Indonesia’s threat to ban X for allowing porn may hurt digital economy and be ineffective: Experts


X said it will now formally allow users to post, view and share adult nudity and consensual sexual content, as long as it is clearly labelled as such. - AFP

JAKARTA: A familiar approach was floated by Indonesia when news broke about social platform X’s decision to officially allow pornographic content: Ban and block it.

Should this happen, X will join the list of “problematic” online platforms and sites Indonesia has previously blocked, including social news website and forum Reddit, gaming marketplace Steam and payments solution PayPal.

But in an age of virtual private networks (VPNs) and other workarounds, simply disallowing access to parts of the internet might not be effective in getting Indonesians to stay away from them, said experts, who advocated more robust internet safety education.

In an update on its website on June 3, X said users “should be able to create, distribute, and consume material related to sexual themes as long as it is consensually produced and distributed”.

The San Francisco-based company said it will now formally allow users to post, view and share adult nudity and consensual sexual content, as long as it is clearly labelled as such. The move makes official a policy already in place when the platform was known as Twitter, before billionaire Elon Musk purchased it in 2022.

Indonesia’s Communications and Informatics Minister Budi Arie Setiadi said on June 5 that X has to abide by the country’s laws, which prohibit the dissemination of pornographic content, if it does not want to be sanctioned or banned.

On June 10, he said that he had sent a letter to X conveying his concerns, and reiterated that Indonesia will block access to the platform if it displays such content. There has been no official response from X to the minister so far.

There are more than 24 million accounts in Indonesia using X, according to estimates from global data gathering platform Statista, making it among the nations with the highest numbers. That does not necessarily correlate to the number of X users, as some may have multiple accounts. Indonesia’s population stands at more than 270 million.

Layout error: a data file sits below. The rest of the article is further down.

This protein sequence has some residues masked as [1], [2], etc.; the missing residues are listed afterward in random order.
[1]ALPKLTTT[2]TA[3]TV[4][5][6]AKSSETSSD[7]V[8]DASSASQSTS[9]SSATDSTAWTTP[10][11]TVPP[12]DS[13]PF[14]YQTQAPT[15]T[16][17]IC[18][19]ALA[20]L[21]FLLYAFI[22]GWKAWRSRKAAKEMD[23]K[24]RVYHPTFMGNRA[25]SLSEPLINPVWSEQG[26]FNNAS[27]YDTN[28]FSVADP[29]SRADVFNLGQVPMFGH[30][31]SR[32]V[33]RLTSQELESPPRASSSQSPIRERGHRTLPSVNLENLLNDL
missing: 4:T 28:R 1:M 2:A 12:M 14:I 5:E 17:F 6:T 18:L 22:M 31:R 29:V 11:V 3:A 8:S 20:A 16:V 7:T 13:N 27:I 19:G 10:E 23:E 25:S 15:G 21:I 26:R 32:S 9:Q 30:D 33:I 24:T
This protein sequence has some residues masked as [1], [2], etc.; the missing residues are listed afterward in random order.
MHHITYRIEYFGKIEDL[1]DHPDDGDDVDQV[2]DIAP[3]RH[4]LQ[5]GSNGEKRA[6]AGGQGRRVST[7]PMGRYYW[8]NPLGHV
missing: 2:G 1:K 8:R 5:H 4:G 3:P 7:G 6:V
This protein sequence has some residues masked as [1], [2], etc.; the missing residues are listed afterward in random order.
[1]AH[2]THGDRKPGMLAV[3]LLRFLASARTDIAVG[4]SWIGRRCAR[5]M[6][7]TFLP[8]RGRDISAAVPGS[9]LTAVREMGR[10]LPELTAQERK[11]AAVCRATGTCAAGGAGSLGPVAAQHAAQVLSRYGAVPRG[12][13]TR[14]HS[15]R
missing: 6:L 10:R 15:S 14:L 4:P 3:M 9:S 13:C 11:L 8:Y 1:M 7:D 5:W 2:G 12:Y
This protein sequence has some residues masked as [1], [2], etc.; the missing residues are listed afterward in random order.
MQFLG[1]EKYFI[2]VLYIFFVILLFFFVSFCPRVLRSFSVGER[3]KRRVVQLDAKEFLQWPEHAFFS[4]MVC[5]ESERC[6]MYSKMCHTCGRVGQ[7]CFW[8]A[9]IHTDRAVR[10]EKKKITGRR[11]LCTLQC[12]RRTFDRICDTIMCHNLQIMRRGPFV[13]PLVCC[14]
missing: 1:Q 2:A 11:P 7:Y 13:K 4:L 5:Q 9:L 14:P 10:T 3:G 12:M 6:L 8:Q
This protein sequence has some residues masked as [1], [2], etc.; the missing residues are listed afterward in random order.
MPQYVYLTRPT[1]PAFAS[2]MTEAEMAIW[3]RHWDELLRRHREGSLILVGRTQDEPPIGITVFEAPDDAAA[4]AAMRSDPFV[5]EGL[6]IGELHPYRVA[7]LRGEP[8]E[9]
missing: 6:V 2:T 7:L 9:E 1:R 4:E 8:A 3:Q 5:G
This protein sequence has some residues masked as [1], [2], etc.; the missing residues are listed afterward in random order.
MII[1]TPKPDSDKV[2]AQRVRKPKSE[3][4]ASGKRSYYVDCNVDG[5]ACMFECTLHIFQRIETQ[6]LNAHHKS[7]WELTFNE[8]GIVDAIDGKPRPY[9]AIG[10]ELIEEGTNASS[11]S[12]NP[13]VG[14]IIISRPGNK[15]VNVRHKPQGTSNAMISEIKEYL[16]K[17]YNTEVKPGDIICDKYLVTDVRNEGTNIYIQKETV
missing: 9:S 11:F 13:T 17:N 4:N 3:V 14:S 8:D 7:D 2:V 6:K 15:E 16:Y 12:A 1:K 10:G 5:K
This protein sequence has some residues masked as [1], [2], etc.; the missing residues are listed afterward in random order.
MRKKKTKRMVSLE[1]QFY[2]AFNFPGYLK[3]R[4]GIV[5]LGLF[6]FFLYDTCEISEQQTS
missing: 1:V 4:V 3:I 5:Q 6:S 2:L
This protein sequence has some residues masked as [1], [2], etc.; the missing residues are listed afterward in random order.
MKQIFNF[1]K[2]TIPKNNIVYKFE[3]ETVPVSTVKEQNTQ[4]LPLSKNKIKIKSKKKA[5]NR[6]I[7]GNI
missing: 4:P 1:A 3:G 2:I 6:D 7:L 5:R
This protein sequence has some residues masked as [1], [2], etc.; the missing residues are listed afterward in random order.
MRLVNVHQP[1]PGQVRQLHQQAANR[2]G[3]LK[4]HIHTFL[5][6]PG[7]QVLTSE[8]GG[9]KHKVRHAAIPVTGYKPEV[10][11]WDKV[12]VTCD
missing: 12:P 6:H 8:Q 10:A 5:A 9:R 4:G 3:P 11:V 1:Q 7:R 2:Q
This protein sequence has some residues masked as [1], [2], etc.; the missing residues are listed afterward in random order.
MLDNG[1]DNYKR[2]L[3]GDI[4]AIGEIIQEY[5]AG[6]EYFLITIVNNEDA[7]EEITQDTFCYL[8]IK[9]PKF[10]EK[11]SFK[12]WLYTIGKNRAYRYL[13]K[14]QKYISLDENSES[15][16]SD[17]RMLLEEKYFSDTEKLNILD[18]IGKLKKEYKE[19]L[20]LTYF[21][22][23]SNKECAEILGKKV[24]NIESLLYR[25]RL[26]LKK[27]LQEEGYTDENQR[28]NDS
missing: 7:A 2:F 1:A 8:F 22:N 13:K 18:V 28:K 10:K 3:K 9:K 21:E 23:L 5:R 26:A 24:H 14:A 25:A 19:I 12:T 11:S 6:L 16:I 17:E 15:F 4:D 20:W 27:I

Dr A’an Suryana from the ISEAS – Yusof Ishak Institute believes what is likely to happen is a “partial ban”, where some features might not be accessible to users in Indonesia, a predominantly Muslim country that embraces conservative values.

“Regardless of whether it is a partial or full ban of X, the practice has been common. The government has regularly banned internet platforms or websites due to various reasons,” said Dr A’an, who is a visiting fellow at the institute’s regional social and cultural studies programme.

“This includes being held responsible for promoting pornographic content, for bringing harm to small-scale and medium enterprises, for failing to prevent users from using the platforms to incite religious hatred,” he told The Straits Times.

In 2014, amid a similar online porn crackdown, social networking site Reddit and video-sharing platform Vimeo were blocked in Indonesia, and still are.

In 2017, messaging platform Telegram joined the list, as it was being used to spread “radical and terrorist propaganda”.

Telegram was unblocked about a month later after it agreed to work on removing the content in question. And in 2020, Indonesia banned online payment platform PayPal, Yahoo’s local website, and digital distribution platform Steam for failing to adhere to some of its user protection policies, but lifted the bans shortly after pushback from the public.